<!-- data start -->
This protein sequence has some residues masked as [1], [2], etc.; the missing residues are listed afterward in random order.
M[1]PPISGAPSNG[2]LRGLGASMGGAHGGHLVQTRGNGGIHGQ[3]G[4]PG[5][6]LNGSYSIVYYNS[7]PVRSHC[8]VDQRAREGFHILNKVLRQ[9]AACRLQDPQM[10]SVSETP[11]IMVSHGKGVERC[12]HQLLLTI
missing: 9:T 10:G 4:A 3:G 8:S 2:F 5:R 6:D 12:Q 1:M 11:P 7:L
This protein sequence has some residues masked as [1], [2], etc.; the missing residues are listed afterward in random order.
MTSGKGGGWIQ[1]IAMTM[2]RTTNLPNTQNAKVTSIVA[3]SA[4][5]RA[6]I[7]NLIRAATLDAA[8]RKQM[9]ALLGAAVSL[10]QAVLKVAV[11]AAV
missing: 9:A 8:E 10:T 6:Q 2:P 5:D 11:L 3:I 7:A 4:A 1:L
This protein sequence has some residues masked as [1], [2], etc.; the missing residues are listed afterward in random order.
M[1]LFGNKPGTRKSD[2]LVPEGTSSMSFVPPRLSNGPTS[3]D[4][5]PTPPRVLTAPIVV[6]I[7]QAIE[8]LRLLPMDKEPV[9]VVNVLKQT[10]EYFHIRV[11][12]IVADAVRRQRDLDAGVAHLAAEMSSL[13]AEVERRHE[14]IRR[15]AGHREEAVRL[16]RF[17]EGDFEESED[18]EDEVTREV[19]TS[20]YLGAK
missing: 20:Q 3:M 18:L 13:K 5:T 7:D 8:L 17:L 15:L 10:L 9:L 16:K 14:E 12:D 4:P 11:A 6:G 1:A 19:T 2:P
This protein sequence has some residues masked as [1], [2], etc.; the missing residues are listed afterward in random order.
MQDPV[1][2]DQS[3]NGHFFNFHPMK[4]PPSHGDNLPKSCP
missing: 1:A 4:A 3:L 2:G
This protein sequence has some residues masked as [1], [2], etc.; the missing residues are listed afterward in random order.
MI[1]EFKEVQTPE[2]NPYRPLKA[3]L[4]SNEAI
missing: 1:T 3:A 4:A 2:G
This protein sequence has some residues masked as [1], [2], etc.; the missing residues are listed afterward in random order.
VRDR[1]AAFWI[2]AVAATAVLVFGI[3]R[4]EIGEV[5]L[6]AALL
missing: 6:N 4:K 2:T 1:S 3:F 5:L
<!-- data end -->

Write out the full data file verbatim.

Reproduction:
This protein sequence has some residues masked as [1], [2], etc.; the missing residues are listed afterward in random order.
M[1]PPISGAPSNG[2]LRGLGASMGGAHGGHLVQTRGNGGIHGQ[3]G[4]PG[5][6]LNGSYSIVYYNS[7]PVRSHC[8]VDQRAREGFHILNKVLRQ[9]AACRLQDPQM[10]SVSETP[11]IMVSHGKGVERC[12]HQLLLTI
missing: 9:T 10:G 4:A 3:G 8:S 2:F 5:R 6:D 12:Q 1:M 11:P 7:L
This protein sequence has some residues masked as [1], [2], etc.; the missing residues are listed afterward in random order.
MTSGKGGGWIQ[1]IAMTM[2]RTTNLPNTQNAKVTSIVA[3]SA[4][5]RA[6]I[7]NLIRAATLDAA[8]RKQM[9]ALLGAAVSL[10]QAVLKVAV[11]AAV
missing: 9:A 8:E 10:T 6:Q 2:P 5:D 11:L 3:I 7:A 4:A 1:L
This protein sequence has some residues masked as [1], [2], etc.; the missing residues are listed afterward in random order.
M[1]LFGNKPGTRKSD[2]LVPEGTSSMSFVPPRLSNGPTS[3]D[4][5]PTPPRVLTAPIVV[6]I[7]QAIE[8]LRLLPMDKEPV[9]VVNVLKQT[10]EYFHIRV[11][12]IVADAVRRQRDLDAGVAHLAAEMSSL[13]AEVERRHE[14]IRR[15]AGHREEAVRL[16]RF[17]EGDFEESED[18]EDEVTREV[19]TS[20]YLGAK
missing: 20:Q 3:M 18:L 13:K 5:T 7:D 8:L 17:L 15:L 10:L 9:L 16:K 14:E 12:D 4:P 11:A 6:G 1:A 19:T 2:P
This protein sequence has some residues masked as [1], [2], etc.; the missing residues are listed afterward in random order.
MQDPV[1][2]DQS[3]NGHFFNFHPMK[4]PPSHGDNLPKSCP
missing: 1:A 4:A 3:L 2:G
This protein sequence has some residues masked as [1], [2], etc.; the missing residues are listed afterward in random order.
MI[1]EFKEVQTPE[2]NPYRPLKA[3]L[4]SNEAI
missing: 1:T 3:A 4:A 2:G
This protein sequence has some residues masked as [1], [2], etc.; the missing residues are listed afterward in random order.
VRDR[1]AAFWI[2]AVAATAVLVFGI[3]R[4]EIGEV[5]L[6]AALL
missing: 6:N 4:K 2:T 1:S 3:F 5:L